Here are some issues grandparents should consider before making gifts to grandchildren or other family members.Read more
Gifts to Grandchildren: 529 Accounts
- March 16th, 2016
This type of account, named for Section 529 of the Internal Revenue Code, enables you to reduce your taxable estate while earmarking funds for the higher education of a grandchild (or any other family member). Funds contributed to such accounts are invested to pay for a grandchild's college tuition, room and board, or other expenses. The account funds are usually invested in mutual funds, and earnings from these accounts are tax-free. (Prepaid 529 plans are an alternative to traditional investment 529 accounts; for more on these, click here.)
You can contribute up to $14,000 (in 2016) per year ($28,000 for a couple) to 529 accounts without incurring a gift tax. Or, if you prefer, you can contribute up to $70,000 ($140,000 for a married couple) in the first year of a five-year period, as long as there are no additional gifts to that same beneficiary over the five years. In other words, 529 accounts can be a quick way of getting a sizable amount of money out of your taxable estate (although if you die within the five-year period, the portion of the contribution allocated to the years following your death would be included in your estate). An added benefit is that donors to these accounts can take the money back later if needed, although they pay a penalty of 10 percent of earnings. However, this power to control the assets means that the savings in a 529 account will be counted as an available asset under Medicaid rules in the event the account holder requires long-term care.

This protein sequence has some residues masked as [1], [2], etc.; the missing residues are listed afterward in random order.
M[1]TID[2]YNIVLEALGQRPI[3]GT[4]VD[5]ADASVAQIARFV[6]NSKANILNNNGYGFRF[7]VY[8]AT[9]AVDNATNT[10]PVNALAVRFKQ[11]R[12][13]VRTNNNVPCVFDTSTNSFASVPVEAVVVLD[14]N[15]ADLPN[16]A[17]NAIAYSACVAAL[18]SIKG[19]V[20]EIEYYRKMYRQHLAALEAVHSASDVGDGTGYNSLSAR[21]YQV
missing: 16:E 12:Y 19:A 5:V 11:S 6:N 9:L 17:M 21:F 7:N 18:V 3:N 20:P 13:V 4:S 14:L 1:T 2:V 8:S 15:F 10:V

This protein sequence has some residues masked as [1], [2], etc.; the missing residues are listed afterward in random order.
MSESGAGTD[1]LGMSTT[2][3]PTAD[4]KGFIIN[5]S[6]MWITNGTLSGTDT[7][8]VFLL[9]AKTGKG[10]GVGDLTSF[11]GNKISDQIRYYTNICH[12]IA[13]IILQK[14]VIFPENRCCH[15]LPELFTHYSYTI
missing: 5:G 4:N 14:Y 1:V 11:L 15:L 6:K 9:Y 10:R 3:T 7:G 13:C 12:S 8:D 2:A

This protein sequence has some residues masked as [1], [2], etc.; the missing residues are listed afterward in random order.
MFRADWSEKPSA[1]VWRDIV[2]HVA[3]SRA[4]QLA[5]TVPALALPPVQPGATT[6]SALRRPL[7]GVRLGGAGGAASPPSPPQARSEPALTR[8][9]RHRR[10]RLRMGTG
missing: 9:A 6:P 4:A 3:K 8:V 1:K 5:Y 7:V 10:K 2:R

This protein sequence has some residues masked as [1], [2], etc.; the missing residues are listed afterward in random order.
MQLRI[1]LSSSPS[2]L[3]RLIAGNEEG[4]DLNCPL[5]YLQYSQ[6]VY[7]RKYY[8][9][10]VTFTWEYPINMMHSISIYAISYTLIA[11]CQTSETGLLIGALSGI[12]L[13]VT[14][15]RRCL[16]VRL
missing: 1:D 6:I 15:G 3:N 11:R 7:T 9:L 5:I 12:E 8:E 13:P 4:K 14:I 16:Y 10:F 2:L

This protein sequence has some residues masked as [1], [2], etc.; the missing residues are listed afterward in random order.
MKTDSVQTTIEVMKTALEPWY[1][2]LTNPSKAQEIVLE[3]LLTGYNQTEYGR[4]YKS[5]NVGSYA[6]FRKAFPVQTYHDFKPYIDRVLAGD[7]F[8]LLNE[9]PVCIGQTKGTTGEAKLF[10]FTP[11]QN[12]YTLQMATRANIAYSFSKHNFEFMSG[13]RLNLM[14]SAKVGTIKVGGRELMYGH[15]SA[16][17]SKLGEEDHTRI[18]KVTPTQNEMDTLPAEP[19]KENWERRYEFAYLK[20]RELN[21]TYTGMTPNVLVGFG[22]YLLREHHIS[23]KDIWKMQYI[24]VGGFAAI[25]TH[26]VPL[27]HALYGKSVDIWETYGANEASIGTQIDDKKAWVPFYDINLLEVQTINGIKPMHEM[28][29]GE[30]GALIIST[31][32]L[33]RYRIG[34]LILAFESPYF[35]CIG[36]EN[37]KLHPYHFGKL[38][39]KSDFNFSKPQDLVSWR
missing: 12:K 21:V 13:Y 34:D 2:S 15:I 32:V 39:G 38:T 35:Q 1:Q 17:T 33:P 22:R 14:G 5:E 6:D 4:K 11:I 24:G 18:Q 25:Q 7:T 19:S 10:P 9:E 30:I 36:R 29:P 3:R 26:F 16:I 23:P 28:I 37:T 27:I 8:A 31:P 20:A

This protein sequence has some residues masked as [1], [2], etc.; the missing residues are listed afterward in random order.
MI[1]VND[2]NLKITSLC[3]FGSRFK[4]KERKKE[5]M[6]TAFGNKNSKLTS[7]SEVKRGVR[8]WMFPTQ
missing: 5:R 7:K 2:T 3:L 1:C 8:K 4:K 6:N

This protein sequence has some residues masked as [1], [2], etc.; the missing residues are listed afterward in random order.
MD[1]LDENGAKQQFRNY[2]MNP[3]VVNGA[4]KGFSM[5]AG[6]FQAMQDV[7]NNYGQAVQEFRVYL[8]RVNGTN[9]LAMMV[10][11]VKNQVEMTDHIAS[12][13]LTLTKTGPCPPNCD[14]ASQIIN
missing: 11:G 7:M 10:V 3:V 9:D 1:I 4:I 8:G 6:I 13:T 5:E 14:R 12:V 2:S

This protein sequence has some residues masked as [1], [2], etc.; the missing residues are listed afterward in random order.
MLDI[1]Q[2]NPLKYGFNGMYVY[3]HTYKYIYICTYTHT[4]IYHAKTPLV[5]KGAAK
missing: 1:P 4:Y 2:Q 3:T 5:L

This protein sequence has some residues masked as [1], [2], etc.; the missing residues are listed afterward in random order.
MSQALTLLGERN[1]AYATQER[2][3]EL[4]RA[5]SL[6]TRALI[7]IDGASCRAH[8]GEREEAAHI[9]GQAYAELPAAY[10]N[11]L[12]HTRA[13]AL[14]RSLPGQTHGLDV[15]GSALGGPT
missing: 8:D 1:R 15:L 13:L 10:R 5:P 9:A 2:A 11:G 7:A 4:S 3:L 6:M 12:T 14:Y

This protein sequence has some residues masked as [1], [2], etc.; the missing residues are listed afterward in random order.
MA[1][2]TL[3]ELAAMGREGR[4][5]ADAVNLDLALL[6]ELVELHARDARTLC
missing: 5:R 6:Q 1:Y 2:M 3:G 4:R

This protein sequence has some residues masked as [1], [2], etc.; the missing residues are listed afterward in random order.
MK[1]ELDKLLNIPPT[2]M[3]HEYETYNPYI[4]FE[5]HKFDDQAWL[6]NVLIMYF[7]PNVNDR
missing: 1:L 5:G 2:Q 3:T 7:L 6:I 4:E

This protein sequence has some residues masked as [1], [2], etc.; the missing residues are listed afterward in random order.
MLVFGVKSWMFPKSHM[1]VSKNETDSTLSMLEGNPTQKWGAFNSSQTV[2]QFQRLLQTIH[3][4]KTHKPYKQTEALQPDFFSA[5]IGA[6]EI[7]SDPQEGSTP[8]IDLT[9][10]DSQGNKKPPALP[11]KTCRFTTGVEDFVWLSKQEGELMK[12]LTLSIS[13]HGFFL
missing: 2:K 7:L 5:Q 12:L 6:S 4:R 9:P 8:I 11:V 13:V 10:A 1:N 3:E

Local Elder Law Attorneys in Ashburn, VA
Ron M. Landsman, P.A.
Ron M. Landsman has been practicing elder law since 1983, before it was known as elder law, originally with Landsman and Laster, Washington, D.C., then Landsman, Eakes and Laster, also in Arlington, VA, and since 1990 in his own practice in Montgomery County, Maryland. He has been among the most active members of the...
Margaret A. O'Reilly, PC
Margaret A. O’Reilly is an estate planning and elder law attorney with over thirty-five years of legal experience. Attorney O’Reilly graduated from Duke University with a degree in psychology, and received her law degree from Northeastern University School of Law in Boston, Massachusetts. For over 15 y...
Needham Mitnick & Pollack, PLC
Susan Pollack served as Chairperson of the Falls Church Senior Citizens Commission from 1997 to 2011 and was on the Executive Board of the Falls Church Education Foundation. She has also served on the Board of Directors of the Alzheimer’s Association of the National Capital Area and is a member of the Arlington B...
If the grandchild uses the funds for any purpose other than higher education, the earnings are taxed as ordinary income to the account owner (you) and a 10 percent penalty is assessed on investment gains. Since you are the account owner, such accounts generally do not affect a child's eligibility for financial aid. This change may increase a student's chances for financial aid since qualified withdrawals will no longer be considered income to the student. Moreover, you can change beneficiaries at any time, as long as the new beneficiary is a member of the original beneficiary's family. (The tax law enacted in 2001 expanded the list of family members to include the first cousin of the original beneficiary.) Most states now permit or are planning to permit 529 account plans, and many investment firms now offer them as tax- and estate-planning vehicles for their clients.
The Web site www.savingforcollege.com can help you compare the many state plans. In addition, Wisconsin elder law attorney Timothy P. Crawford has prepared excellent materials on 529 accounts that can be found in ElderLawAnswers' State Content area under Wisconsin. In addition, click here for a good guide to choosing a 529 plan.
Last Modified: 03/16/2016